Editor in Chief brings back Danish language lessons to Bangkok


Every Tuesday evening a conference room at Mermaid Hotel in Bangkok is turned into a classroom where excited Thais challenge themselves to pronounce the Danish letters ”Æ, Ø, Å”.

Rød..Rød grød med fløde. Vi er røøøøde … vi er hviiide”.

In the cool wind of an aggressive aircon next to a whiteboard stands their teacher, Gregers Moller, the editor in chief at ScandMedia.


After he attended the Danes Worldwide meeting on 7 October 2015 it was clear to him that many Thais and Danish-Thais wanted to learn to speak Danish, but no help was found. Since the beginning of 2015 Danish language lessons have been non-existing due to the former Danish teachers’ respectively retirement and declared bankrupt.

“The need is there, but the teachers are not,” says Gregers Moller.


When you can’t find a teacher, you have to be one yourself. Gregers Moller decided to solve the problem by voluntaring with weekly Danish language lessons.

“At least the opportunity should be there for whose who want to learn,” he says.

Curious Thais continue to enter the class room, and even a waiter drops in to serve Gregers a sandwich and a glass of red wine.

“It’s important too to learn about Danish food culture,” smiles Gregers Moller before he begins his dinner. He takes up the sandwich and looks at his students.

“When I put this into my mouth I will take a ‘bid’. Biiiiiid”,” he says. The students laugh and repeat the difficult Danish pronouncement of the ”soft letter d” [ð].


Per Teglborg, a retired Bangkok-based research librarian, is attending the class for his second time to offer his help. He greets the students and shakes their hands in Danish costume. He agrees on Gregers Moller’s point of implementing culture into language courses.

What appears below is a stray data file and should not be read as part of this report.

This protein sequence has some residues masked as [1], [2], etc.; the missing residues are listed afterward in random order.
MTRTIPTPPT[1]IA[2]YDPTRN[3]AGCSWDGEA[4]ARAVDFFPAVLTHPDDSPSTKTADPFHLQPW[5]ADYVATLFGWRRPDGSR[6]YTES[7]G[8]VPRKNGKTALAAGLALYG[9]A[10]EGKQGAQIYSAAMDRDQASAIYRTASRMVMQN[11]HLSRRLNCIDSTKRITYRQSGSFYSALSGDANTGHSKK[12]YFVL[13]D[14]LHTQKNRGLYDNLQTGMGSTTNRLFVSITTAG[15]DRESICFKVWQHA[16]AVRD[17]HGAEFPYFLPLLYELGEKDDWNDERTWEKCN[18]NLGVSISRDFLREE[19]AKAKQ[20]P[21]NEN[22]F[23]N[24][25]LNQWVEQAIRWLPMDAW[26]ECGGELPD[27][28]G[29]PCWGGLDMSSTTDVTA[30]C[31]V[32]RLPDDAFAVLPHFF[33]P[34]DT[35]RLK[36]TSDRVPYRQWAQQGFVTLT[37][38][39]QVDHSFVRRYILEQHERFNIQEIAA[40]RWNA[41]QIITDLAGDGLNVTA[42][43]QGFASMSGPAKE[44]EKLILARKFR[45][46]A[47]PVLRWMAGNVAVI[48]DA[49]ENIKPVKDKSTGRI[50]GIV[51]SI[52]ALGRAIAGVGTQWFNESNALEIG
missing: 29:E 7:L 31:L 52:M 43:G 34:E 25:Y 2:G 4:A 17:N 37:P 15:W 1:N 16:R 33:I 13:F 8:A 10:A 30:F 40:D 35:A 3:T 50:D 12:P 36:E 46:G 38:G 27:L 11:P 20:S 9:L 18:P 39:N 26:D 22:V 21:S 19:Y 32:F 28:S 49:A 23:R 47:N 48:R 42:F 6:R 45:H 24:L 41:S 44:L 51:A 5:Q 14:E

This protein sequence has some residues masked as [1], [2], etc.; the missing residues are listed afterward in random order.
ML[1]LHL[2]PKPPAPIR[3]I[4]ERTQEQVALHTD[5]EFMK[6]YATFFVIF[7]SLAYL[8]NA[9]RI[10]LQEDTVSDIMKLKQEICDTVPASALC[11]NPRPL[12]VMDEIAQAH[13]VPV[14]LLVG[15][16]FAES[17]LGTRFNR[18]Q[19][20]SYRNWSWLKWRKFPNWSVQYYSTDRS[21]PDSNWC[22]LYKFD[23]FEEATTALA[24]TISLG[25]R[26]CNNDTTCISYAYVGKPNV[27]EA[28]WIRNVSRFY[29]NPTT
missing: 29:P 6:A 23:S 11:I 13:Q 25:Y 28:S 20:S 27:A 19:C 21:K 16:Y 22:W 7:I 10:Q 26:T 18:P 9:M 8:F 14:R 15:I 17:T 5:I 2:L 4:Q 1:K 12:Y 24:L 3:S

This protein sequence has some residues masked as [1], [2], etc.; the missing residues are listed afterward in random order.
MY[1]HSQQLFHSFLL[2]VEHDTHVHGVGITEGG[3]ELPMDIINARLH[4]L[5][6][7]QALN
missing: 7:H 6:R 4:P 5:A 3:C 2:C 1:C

“When you learn to speak a new language, you also have to learn about the country where the language is spoken and its norms. Here we teach the students to say “Goddag” and give each other a handshake instead of greeting “Sawasdee” with folded hands,” Per Teglborg explains.


On the table lies retro Danish school books, Anders And-magazines and good old “Søren og Mette” (a very beloved childrens’ book series in Denmark). In front of every single student lies a thick copy of a Danish education book from the former Danish language school, which closed down more 10 months ago. But the books still remains, and so does the need for education.

Today they are learning Danish numbers.

The hard thing about Danish numbers is reverse word order. For example: number 28. Instead of putting “twenty” in the beginning of the word, Danish language requires to put the “twenty” in the end. Directly translated “twenty-eight” becomes “eight-n-twenty” in Danish.

“Det er meget svært (=It is very hard”, says student Lalita Poonsin in almost perfect Danish accent. This is her fifth time attending the language classes, and even if Gregers Moller is no educated teacher, she believes he is a devoted educator and “meget, meget god”.

“(translated to English:) Gregers Moller makes an excellent teacher. He is very patience and give us time to pronounce the words correctly. He cares very much about the details, and I feel he really wants us to learn to speak Danish perfectly,” Lalita Poonsin says.


“That was the numbers,” Gregers Moller says. “Today we will also learn ”klokken” (=time). Gregers is holding a big wall clock and points to different hours. The students look serious, but relaxed at the same time. Four of the girls have already acquired the teachers special custom and have brought wine with them to class. They are all eager to learn and their fingers scribble down notes simultaneously as they say in chorus “klokken er kvart over 10 (=it’s 22.15pm)”.